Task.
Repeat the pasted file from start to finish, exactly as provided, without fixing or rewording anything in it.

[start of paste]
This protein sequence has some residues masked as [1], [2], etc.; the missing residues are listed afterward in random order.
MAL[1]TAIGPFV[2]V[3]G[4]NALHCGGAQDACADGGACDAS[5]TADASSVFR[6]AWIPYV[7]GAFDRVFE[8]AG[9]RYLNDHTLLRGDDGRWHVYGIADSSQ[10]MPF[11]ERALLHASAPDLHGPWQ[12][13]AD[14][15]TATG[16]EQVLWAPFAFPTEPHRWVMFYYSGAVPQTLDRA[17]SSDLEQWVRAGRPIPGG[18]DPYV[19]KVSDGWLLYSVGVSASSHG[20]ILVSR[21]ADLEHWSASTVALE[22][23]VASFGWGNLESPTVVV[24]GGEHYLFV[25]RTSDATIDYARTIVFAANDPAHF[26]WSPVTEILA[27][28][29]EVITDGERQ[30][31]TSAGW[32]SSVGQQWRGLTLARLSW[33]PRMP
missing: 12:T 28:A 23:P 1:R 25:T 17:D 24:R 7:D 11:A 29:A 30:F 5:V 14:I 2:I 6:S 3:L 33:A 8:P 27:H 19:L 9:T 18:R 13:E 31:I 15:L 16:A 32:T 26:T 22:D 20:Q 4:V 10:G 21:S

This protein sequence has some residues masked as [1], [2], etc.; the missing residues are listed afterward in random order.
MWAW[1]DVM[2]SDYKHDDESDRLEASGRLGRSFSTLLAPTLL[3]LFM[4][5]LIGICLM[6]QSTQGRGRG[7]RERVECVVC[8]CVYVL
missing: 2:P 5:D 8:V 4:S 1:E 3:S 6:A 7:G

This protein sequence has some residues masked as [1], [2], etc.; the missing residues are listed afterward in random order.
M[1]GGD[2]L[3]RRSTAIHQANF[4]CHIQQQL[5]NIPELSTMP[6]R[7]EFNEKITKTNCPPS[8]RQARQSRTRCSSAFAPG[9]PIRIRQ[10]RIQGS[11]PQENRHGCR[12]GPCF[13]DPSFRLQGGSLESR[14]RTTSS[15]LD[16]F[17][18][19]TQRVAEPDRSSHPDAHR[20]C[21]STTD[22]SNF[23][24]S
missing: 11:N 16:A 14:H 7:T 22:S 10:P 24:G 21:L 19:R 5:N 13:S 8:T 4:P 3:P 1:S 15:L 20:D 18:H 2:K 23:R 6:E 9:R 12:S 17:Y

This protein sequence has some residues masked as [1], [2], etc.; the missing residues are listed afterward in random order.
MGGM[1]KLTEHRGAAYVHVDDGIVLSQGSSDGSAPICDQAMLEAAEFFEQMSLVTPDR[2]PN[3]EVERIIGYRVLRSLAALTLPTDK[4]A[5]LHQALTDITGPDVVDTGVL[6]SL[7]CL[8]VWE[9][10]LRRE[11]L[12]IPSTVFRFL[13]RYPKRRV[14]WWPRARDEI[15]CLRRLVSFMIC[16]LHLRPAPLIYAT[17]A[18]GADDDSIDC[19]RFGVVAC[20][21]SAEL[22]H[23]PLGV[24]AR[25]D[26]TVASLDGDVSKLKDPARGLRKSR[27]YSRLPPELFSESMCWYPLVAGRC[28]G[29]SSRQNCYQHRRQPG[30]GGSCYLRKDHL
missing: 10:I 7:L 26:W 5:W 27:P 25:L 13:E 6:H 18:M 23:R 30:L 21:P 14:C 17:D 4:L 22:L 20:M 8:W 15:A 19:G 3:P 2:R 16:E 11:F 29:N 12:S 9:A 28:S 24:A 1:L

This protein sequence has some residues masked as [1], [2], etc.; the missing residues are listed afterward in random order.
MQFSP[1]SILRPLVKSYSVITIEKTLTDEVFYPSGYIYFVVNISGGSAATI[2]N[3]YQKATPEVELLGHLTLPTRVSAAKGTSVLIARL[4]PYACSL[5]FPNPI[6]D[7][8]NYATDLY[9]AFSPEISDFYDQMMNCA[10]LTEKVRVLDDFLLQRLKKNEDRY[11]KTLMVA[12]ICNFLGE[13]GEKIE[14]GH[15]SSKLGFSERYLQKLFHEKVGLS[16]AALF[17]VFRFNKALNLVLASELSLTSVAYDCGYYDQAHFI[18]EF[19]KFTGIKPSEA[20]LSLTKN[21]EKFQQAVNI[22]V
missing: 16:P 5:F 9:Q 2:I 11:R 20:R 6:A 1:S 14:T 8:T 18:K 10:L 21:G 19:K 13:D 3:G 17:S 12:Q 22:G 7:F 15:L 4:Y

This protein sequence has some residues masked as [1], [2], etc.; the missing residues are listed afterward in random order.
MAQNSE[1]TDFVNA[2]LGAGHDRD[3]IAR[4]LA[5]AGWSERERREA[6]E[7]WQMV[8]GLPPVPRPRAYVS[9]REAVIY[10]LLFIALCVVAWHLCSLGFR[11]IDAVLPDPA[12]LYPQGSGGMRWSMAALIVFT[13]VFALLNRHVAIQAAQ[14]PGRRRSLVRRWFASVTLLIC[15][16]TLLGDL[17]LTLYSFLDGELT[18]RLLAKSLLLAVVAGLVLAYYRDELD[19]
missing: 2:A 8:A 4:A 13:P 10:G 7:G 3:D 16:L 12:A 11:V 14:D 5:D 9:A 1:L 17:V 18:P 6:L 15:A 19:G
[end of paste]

This protein sequence has some residues masked as [1], [2], etc.; the missing residues are listed afterward in random order.
MAL[1]TAIGPFV[2]V[3]G[4]NALHCGGAQDACADGGACDAS[5]TADASSVFR[6]AWIPYV[7]GAFDRVFE[8]AG[9]RYLNDHTLLRGDDGRWHVYGIADSSQ[10]MPF[11]ERALLHASAPDLHGPWQ[12][13]AD[14][15]TATG[16]EQVLWAPFAFPTEPHRWVMFYYSGAVPQTLDRA[17]SSDLEQWVRAGRPIPGG[18]DPYV[19]KVSDGWLLYSVGVSASSHG[20]ILVSR[21]ADLEHWSASTVALE[22][23]VASFGWGNLESPTVVV[24]GGEHYLFV[25]RTSDATIDYARTIVFAANDPAHF[26]WSPVTEILA[27][28][29]EVITDGERQ[30][31]TSAGW[32]SSVGQQWRGLTLARLSW[33]PRMP
missing: 12:T 28:A 23:P 1:R 25:T 17:D 24:R 7:D 11:A 29:A 30:F 5:V 14:I 2:I 6:S 3:L 33:A 8:P 27:H 19:L 9:T 18:R 13:E 31:I 15:L 16:A 32:T 26:T 22:D 20:Q 4:V 10:G 21:S

This protein sequence has some residues masked as [1], [2], etc.; the missing residues are listed afterward in random order.
MWAW[1]DVM[2]SDYKHDDESDRLEASGRLGRSFSTLLAPTLL[3]LFM[4][5]LIGICLM[6]QSTQGRGRG[7]RERVECVVC[8]CVYVL
missing: 2:P 5:D 8:V 4:S 1:E 3:S 6:A 7:G

This protein sequence has some residues masked as [1], [2], etc.; the missing residues are listed afterward in random order.
M[1]GGD[2]L[3]RRSTAIHQANF[4]CHIQQQL[5]NIPELSTMP[6]R[7]EFNEKITKTNCPPS[8]RQARQSRTRCSSAFAPG[9]PIRIRQ[10]RIQGS[11]PQENRHGCR[12]GPCF[13]DPSFRLQGGSLESR[14]RTTSS[15]LD[16]F[17][18][19]TQRVAEPDRSSHPDAHR[20]C[21]STTD[22]SNF[23][24]S
missing: 11:N 16:A 14:H 7:T 22:S 10:P 24:G 21:L 19:R 5:N 13:S 8:T 4:P 3:P 1:S 15:L 20:D 18:H 2:K 23:R 6:E 9:R 12:S 17:Y

This protein sequence has some residues masked as [1], [2], etc.; the missing residues are listed afterward in random order.
MGGM[1]KLTEHRGAAYVHVDDGIVLSQGSSDGSAPICDQAMLEAAEFFEQMSLVTPDR[2]PN[3]EVERIIGYRVLRSLAALTLPTDK[4]A[5]LHQALTDITGPDVVDTGVL[6]SL[7]CL[8]VWE[9][10]LRRE[11]L[12]IPSTVFRFL[13]RYPKRRV[14]WWPRARDEI[15]CLRRLVSFMIC[16]LHLRPAPLIYAT[17]A[18]GADDDSIDC[19]RFGVVAC[20][21]SAEL[22]H[23]PLGV[24]AR[25]D[26]TVASLDGDVSKLKDPARGLRKSR[27]YSRLPPELFSESMCWYPLVAGRC[28]G[29]SSRQNCYQHRRQPG[30]GGSCYLRKDHL
missing: 10:I 7:L 26:W 5:W 27:P 25:L 13:E 6:H 18:M 23:R 30:L 21:P 14:C 17:D 4:L 22:L 20:M 8:W 15:A 19:G 3:P 2:R 16:E 11:F 29:N 12:S 9:A 28:S 24:A 1:L

This protein sequence has some residues masked as [1], [2], etc.; the missing residues are listed afterward in random order.
MQFSP[1]SILRPLVKSYSVITIEKTLTDEVFYPSGYIYFVVNISGGSAATI[2]N[3]YQKATPEVELLGHLTLPTRVSAAKGTSVLIARL[4]PYACSL[5]FPNPI[6]D[7][8]NYATDLY[9]AFSPEISDFYDQMMNCA[10]LTEKVRVLDDFLLQRLKKNEDRY[11]KTLMVA[12]ICNFLGE[13]GEKIE[14]GH[15]SSKLGFSERYLQKLFHEKVGLS[16]AALF[17]VFRFNKALNLVLASELSLTSVAYDCGYYDQAHFI[18]EF[19]KFTGIKPSEA[20]LSLTKN[21]EKFQQAVNI[22]V
missing: 16:P 5:F 9:Q 2:I 11:R 20:R 6:A 1:S 14:T 8:T 18:K 10:L 21:G 19:K 13:D 3:G 17:S 12:Q 22:G 7:F 15:L 4:Y

This protein sequence has some residues masked as [1], [2], etc.; the missing residues are listed afterward in random order.
MAQNSE[1]TDFVNA[2]LGAGHDRD[3]IAR[4]LA[5]AGWSERERREA[6]E[7]WQMV[8]GLPPVPRPRAYVS[9]REAVIY[10]LLFIALCVVAWHLCSLGFR[11]IDAVLPDPA[12]LYPQGSGGMRWSMAALIVFT[13]VFALLNRHVAIQAAQ[14]PGRRRSLVRRWFASVTLLIC[15][16]TLLGDL[17]LTLYSFLDGELT[18]RLLAKSLLLAVVAGLVLAYYRDELD[19]
missing: 2:A 8:A 4:A 13:P 10:G 7:G 3:D 16:L 12:A 11:V 14:D 5:D 9:A 1:L 17:V 18:P 6:L 15:A 19:G